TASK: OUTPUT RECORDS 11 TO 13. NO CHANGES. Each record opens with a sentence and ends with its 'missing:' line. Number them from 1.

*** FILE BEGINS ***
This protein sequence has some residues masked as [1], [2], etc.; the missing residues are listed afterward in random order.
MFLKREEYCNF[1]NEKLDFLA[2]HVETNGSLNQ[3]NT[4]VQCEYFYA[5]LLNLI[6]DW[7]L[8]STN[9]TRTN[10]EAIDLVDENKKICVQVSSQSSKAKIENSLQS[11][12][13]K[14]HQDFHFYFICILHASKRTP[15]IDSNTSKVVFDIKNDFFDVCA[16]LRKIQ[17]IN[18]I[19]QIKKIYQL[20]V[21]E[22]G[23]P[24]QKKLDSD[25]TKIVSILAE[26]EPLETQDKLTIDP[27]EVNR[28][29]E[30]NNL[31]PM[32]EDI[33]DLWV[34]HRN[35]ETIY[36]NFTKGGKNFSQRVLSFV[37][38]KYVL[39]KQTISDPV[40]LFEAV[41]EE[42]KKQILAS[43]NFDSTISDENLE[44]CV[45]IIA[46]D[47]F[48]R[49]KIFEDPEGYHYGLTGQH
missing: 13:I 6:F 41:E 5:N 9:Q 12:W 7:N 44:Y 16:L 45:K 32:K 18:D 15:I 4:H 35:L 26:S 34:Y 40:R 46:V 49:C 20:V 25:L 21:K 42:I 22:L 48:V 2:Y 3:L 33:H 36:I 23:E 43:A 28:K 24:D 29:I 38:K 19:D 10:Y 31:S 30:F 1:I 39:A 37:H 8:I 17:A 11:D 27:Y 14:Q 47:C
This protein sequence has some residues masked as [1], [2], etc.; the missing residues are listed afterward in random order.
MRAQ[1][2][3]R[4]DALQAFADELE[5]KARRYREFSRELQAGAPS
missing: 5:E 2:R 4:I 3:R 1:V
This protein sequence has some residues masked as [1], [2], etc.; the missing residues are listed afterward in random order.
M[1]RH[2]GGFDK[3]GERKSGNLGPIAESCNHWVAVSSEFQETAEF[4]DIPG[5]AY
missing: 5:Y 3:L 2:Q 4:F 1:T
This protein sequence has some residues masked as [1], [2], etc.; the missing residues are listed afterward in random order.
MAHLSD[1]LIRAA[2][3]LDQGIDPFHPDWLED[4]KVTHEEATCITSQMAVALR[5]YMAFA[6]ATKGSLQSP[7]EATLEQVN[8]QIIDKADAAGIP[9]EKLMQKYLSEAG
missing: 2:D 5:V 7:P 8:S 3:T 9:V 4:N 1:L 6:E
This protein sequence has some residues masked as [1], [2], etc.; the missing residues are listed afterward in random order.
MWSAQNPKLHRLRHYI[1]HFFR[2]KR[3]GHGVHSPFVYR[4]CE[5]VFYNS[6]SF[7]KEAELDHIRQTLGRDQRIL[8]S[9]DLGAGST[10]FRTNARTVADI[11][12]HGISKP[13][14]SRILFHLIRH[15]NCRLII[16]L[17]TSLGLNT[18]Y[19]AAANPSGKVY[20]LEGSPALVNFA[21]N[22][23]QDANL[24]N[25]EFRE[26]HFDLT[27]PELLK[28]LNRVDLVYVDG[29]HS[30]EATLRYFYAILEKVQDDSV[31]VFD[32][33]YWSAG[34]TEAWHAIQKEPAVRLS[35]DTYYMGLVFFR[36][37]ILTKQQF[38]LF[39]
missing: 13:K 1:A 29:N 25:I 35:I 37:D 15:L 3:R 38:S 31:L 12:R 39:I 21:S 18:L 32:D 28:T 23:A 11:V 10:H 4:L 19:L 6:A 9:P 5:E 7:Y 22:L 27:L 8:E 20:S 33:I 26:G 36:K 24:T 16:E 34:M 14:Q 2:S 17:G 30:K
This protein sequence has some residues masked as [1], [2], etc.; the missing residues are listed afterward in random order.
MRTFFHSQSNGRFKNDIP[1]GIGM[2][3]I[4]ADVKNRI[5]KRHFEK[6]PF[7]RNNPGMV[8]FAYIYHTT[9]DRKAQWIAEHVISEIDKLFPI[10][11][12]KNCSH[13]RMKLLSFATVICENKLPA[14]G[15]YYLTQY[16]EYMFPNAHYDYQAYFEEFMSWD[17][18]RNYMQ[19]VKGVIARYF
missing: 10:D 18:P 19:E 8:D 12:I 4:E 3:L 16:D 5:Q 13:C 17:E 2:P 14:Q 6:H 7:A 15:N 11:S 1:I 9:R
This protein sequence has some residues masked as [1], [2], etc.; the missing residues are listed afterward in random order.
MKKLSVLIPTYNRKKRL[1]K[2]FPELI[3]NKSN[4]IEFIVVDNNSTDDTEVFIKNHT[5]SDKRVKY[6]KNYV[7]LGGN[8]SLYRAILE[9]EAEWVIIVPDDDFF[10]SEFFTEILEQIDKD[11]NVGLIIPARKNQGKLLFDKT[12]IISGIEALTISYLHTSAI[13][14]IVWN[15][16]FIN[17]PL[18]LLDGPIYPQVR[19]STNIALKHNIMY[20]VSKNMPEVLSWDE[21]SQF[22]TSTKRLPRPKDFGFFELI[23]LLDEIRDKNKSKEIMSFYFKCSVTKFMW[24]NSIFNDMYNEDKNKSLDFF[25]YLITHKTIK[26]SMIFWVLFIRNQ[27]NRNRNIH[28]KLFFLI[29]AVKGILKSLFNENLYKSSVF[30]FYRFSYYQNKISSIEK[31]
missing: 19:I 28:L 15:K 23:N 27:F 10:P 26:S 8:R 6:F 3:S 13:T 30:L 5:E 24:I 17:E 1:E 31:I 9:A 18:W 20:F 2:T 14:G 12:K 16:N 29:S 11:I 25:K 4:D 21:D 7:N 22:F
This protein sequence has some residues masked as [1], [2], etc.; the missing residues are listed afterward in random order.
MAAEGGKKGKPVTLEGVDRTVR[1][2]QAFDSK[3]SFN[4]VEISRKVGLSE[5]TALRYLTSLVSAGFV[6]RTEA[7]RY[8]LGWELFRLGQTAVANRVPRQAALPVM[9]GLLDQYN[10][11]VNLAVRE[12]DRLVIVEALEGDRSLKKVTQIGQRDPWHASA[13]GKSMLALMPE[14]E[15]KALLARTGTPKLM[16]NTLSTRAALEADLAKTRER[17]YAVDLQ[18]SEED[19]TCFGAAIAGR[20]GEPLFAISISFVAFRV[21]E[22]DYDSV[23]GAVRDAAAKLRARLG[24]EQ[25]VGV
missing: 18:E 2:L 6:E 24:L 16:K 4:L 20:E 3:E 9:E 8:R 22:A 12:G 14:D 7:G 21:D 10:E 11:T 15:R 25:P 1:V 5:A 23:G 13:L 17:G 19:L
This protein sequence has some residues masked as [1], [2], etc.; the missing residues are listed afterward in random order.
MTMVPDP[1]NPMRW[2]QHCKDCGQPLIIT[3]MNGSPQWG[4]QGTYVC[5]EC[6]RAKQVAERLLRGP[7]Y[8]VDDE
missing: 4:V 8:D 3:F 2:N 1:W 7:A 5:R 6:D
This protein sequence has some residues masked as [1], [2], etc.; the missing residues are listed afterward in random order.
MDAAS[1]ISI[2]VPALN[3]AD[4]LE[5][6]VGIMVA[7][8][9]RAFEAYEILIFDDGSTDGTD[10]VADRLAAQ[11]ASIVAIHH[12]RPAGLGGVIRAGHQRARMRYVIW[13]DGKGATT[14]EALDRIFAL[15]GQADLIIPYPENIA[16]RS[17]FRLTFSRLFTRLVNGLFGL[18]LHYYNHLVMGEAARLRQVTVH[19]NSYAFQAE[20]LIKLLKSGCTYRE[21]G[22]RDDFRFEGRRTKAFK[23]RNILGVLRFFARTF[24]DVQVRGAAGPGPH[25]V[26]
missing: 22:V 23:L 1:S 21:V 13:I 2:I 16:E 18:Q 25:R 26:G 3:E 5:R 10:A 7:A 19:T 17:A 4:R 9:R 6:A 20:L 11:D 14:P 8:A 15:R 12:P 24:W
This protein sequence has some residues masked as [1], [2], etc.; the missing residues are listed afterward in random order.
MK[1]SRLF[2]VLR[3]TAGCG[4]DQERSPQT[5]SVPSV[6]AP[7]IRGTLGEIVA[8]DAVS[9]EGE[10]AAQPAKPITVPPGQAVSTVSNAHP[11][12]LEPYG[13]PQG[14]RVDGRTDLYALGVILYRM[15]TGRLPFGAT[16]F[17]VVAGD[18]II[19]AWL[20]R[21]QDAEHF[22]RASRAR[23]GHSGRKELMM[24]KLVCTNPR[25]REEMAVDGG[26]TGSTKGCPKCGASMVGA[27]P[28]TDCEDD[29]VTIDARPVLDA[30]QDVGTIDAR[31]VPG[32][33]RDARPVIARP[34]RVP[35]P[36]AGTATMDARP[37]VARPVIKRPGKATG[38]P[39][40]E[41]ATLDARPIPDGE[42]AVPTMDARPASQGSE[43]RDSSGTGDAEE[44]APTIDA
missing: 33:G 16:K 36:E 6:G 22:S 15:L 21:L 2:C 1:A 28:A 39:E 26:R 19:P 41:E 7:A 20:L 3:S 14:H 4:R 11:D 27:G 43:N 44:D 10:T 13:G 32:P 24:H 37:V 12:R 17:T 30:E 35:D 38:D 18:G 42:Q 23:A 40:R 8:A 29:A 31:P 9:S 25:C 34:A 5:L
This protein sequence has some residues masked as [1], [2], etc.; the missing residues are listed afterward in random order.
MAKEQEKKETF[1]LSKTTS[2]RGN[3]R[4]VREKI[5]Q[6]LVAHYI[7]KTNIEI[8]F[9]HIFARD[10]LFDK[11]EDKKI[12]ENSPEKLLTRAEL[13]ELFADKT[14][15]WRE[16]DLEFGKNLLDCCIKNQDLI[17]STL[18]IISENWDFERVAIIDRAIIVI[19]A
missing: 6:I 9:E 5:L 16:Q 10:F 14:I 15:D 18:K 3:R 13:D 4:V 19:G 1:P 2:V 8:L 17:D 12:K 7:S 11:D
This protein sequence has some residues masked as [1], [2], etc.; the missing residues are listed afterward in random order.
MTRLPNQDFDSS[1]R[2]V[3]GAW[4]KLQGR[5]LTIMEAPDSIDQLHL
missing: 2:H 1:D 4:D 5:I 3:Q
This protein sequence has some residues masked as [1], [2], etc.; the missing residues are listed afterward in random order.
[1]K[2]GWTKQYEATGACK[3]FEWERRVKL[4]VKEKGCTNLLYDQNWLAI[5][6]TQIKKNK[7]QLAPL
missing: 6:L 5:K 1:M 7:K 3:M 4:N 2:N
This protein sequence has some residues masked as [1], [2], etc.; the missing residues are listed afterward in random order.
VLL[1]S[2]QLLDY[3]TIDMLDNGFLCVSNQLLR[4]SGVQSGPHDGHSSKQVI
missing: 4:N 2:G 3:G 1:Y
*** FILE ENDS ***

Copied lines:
This protein sequence has some residues masked as [1], [2], etc.; the missing residues are listed afterward in random order.
MK[1]SRLF[2]VLR[3]TAGCG[4]DQERSPQT[5]SVPSV[6]AP[7]IRGTLGEIVA[8]DAVS[9]EGE[10]AAQPAKPITVPPGQAVSTVSNAHP[11][12]LEPYG[13]PQG[14]RVDGRTDLYALGVILYRM[15]TGRLPFGAT[16]F[17]VVAGD[18]II[19]AWL[20]R[21]QDAEHF[22]RASRAR[23]GHSGRKELMM[24]KLVCTNPR[25]REEMAVDGG[26]TGSTKGCPKCGASMVGA[27]P[28]TDCEDD[29]VTIDARPVLDA[30]QDVGTIDAR[31]VPG[32][33]RDARPVIARP[34]RVP[35]P[36]AGTATMDARP[37]VARPVIKRPGKATG[38]P[39][40]E[41]ATLDARPIPDGE[42]AVPTMDARPASQGSE[43]RDSSGTGDAEE[44]APTIDA
missing: 33:G 16:K 36:E 6:G 22:S 15:L 21:L 2:C 1:A 28:A 39:E 26:R 19:P 41:E 7:A 20:L 3:S 14:H 4:R 11:D 27:G 43:N 44:D 10:T 13:G 32:P 24:H 37:V 12:R 17:T 30:E 35:D 38:D 18:G 42:Q 23:A 40:R 8:A 29:A 31:P 9:S 25:C 34:A 5:L
This protein sequence has some residues masked as [1], [2], etc.; the missing residues are listed afterward in random order.
MAKEQEKKETF[1]LSKTTS[2]RGN[3]R[4]VREKI[5]Q[6]LVAHYI[7]KTNIEI[8]F[9]HIFARD[10]LFDK[11]EDKKI[12]ENSPEKLLTRAEL[13]ELFADKT[14][15]WRE[16]DLEFGKNLLDCCIKNQDLI[17]STL[18]IISENWDFERVAIIDRAIIVI[19]A
missing: 6:I 9:E 5:L 16:Q 10:F 14:I 15:D 18:K 3:R 13:D 4:V 19:G 1:P 2:V 8:L 17:D 12:K 7:S 11:D
This protein sequence has some residues masked as [1], [2], etc.; the missing residues are listed afterward in random order.
MTRLPNQDFDSS[1]R[2]V[3]GAW[4]KLQGR[5]LTIMEAPDSIDQLHL
missing: 2:H 1:D 4:D 5:I 3:Q